The Cougar Chronicle

Empowered Womxn, Empower Womxn at Herstory Luncheon

Dania Meza, Staff Writer

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The fifth annual Womxn’s Herstory Month Luncheon culminated the month long events that celebrated the womxn on campus and the theme was, “empowered women, empower women.”

 

Monia Romero, a peer educator at the Gender Equity Center (GEC), coordinated the event and said the event was mindfully named with the “x” in womxn because “(the x) it’s for all people who identify as femme or woman identifying. So transgender woman, femme identifying individuals who are non-binary and just woman in general. It’s a more inclusive way to include everyone.”

 

The event was held in the USU Ballroom from 11:30 a.m. to 1:00 p.m. Guests who RSVP’d had priority for entrance, then entry was opened to all students.

 

The room was set up with 12 round tables that sat the 75 total attendees and all were treated to lunch.

 

At each table there was  a female identifying mentor, or “femmtor,” according to Abrahán Monzón assistant director of the GEC, that volunteered their time to speak amongst the students.

 

All but one of the femmtors that attended are CSUSM staff from various areas on campus that included Dr. Mary Robertson, Jull Liang, Sandra Doller, Sonia Gutierrez, Christa Wencl, Dr. Cynthia Headly, Allie Serrano, Cathy Nguyen, Dr. Lissa Lim, Dr. Gail Cole-Avant, Karen Eso, LaPorcha Ellickand Kimberly Peirce.

The GEC added a new element to the event and invited a keynote speaker: Consuelo Martinez, the deputy Mayor of Escondido and alumni of CSUSM.

 

Martinez told her story about how she became a leader and an involved community member even when fear originally held her back. She said it happened at a meeting she was nervous to go to.

 

“That meeting pretty much changed the trajectory of my life because I became a political activist,” she said.  

Through her activism and support in her community, she was able to advocate for changes by beginning to, “show up to the city council meetings…and feeling like she needed to do this [run for office.]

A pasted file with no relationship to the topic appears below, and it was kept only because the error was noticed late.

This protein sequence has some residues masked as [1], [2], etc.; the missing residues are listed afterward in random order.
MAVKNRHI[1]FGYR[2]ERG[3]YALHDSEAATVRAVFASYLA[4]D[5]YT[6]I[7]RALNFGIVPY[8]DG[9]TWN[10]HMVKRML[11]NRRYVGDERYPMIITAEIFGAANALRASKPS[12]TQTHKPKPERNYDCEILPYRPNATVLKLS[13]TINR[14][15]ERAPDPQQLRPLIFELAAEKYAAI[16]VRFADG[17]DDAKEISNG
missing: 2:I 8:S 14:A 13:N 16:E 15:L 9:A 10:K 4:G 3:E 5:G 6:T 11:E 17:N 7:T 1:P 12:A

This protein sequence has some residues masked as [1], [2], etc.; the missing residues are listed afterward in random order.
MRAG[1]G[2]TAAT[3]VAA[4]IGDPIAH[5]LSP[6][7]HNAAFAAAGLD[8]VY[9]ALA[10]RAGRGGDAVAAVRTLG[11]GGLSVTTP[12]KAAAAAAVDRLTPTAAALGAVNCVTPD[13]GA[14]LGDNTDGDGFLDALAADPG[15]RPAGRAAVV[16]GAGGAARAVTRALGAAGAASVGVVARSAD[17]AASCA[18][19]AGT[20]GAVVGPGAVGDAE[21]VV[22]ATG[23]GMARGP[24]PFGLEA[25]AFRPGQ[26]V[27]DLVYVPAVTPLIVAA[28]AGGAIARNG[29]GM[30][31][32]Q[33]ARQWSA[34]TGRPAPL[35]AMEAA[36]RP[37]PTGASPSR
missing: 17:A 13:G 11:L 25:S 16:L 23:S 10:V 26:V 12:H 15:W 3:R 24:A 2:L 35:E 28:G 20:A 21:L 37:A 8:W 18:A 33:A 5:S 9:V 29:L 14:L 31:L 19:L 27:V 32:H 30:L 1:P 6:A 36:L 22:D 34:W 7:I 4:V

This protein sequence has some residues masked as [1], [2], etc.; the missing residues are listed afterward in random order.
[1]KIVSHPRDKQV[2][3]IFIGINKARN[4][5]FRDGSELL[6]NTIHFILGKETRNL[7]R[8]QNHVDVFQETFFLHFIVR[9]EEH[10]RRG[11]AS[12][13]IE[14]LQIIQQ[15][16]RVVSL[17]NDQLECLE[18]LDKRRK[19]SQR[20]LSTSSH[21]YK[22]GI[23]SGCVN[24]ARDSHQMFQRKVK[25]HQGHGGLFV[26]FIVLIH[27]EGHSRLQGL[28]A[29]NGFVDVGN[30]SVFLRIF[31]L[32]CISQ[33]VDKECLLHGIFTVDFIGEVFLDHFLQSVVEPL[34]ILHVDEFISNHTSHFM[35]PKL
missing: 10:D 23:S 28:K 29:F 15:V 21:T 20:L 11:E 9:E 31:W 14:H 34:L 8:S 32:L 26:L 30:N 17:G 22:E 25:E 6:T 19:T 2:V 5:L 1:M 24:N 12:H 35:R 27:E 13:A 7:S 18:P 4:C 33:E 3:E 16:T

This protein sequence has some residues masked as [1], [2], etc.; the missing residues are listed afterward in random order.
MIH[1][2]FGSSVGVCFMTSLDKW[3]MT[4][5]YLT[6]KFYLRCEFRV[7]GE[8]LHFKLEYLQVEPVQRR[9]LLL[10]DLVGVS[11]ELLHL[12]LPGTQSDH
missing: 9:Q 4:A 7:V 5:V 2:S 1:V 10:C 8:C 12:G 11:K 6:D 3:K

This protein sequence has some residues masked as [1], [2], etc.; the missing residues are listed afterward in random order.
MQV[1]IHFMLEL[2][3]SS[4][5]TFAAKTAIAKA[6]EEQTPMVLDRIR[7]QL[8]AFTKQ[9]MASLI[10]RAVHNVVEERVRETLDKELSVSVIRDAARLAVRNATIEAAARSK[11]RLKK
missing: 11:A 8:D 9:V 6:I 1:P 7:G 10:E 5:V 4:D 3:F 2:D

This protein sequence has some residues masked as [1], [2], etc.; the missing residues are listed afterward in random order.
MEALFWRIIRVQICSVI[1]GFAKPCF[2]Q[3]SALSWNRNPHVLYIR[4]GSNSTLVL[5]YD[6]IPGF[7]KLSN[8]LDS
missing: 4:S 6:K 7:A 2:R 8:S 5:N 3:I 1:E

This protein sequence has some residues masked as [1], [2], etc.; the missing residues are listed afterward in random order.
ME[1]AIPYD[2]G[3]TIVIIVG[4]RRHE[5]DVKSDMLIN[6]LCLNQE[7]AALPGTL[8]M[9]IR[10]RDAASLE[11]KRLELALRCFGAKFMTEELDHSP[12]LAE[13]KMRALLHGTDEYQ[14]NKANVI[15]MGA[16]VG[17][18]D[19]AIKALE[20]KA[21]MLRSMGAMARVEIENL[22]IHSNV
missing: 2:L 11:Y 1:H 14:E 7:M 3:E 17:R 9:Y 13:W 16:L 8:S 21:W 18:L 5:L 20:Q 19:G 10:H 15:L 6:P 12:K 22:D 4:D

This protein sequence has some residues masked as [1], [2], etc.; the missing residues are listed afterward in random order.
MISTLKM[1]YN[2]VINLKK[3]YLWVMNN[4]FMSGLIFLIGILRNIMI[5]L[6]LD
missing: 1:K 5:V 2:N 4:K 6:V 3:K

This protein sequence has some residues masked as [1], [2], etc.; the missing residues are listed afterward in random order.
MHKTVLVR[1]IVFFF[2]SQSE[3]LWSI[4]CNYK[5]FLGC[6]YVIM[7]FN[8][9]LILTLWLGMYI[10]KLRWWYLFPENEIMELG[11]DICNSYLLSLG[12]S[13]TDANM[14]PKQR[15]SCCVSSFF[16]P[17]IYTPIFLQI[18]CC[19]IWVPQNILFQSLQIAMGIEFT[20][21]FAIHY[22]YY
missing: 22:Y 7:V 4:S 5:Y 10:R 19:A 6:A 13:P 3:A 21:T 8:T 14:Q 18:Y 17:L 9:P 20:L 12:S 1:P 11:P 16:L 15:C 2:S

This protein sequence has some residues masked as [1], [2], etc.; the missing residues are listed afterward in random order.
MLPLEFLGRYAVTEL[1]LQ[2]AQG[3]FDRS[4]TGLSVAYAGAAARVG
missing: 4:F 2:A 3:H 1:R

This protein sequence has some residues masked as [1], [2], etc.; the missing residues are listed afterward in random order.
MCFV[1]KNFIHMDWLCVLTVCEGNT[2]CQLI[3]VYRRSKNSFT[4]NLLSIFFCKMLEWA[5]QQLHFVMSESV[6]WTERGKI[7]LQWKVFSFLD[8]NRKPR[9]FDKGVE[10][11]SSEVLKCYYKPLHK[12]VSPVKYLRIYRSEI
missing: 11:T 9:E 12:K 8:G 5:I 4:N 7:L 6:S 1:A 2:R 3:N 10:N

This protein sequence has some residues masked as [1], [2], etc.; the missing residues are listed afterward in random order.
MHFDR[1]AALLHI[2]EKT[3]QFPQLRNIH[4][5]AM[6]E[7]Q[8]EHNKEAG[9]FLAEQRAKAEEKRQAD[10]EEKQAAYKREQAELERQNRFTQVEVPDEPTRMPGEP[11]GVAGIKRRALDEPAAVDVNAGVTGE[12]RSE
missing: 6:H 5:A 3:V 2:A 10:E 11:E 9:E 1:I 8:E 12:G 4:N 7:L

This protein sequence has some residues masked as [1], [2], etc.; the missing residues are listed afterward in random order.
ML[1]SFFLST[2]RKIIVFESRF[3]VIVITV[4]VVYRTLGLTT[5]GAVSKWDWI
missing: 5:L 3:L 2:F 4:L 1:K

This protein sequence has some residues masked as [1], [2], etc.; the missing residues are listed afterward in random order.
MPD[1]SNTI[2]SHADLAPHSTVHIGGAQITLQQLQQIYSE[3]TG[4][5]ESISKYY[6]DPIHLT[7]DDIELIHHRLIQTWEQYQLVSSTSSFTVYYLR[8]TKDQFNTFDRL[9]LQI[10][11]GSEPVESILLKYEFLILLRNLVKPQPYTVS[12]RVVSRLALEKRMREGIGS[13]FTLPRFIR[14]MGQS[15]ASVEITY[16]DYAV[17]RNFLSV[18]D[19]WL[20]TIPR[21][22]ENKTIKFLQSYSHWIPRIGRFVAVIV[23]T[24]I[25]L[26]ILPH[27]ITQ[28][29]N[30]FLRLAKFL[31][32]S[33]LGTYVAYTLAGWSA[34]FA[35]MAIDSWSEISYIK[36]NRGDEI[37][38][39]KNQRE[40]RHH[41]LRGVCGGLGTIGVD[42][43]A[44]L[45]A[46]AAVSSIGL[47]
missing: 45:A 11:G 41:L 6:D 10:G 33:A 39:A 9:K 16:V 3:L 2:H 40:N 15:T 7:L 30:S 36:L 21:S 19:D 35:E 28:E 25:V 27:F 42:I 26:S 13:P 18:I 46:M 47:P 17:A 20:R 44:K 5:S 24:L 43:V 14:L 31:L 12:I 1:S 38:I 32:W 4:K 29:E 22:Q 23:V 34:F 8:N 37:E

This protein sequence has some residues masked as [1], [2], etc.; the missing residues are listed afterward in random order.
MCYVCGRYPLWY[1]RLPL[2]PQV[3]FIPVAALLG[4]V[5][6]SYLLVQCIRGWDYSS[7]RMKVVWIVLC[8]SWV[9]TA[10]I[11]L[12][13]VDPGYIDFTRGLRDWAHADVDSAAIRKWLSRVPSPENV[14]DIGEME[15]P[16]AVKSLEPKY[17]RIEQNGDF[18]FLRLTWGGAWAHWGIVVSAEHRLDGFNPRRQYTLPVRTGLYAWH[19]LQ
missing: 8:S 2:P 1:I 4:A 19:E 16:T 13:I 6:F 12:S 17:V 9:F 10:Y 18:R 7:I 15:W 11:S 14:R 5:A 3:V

“Who else is going to run? I looked around and nobody stepped up. It became clear to me that I had to run. I answered the call to run in the very first district job in Escondido,” she said.

Martinez said she considers herself an introvert.

 

“Remember I’m an introvert…I [thought] I have to be public now, everyone is going to see me, everyone is going to criticize me…it became very scary but I had a loving community that surrounded me.”

After the first run, Martinez lost but four years later ran again with new knowledge and experience as fuel and was voted as the new deputy mayor of Escondido in Dec. 2018.

Being a woman in government comes with the opportunity to continue learning where a path was not laid prior.

 

Martinez said, “I’ve been an elected official now for 3 months…it is like your drinking from a fire hydrant, it’s so much information, so much to learn, but I love it.”

Martinez final tips included to be authentic, be brave, speak up, find out what you love to do, to be open, know it’s okay to change your path, have a support network, and take care of yourself. She ended with, “follow your dreams even if it’s scary, do it. Because you will be surprised at what happens.”

 

The purpose of the event was to create a space for womxn on campus to connect with students in a relaxed environment and was successful.

 

Armando Zaragoza, a senior Psychology student that had attended the past three years said, “It was really inspiring to see so many bad ass woman on campus just come and have a chance to  share a little bit about what they’ve gone through…it was nice seeing women of color particularly highlighted..overall it was a great event and a great chance to meet staff and faculty who share the same experiences.”

 

Additionally, the faculty and staff had meaningful experiences as Romero received positive feedback through emails.  One email came from Christa Wencl, Sexual Violence Advocate & Educator at the Student Health and Counseling Services. She said, “thank you for offering such a rich, meaningful and celebratory space for the woman on our campus. I feel very grateful, connected, community and inspired.”

 

Monzón and Romero have the event scheduled for next year and invite students to recommend a faculty or staff as mentors and encouraged all to visit the center in USU 3200.

 

For more information on upcoming events in the GEC, visit their website at https://www.csusm.edu/gec/

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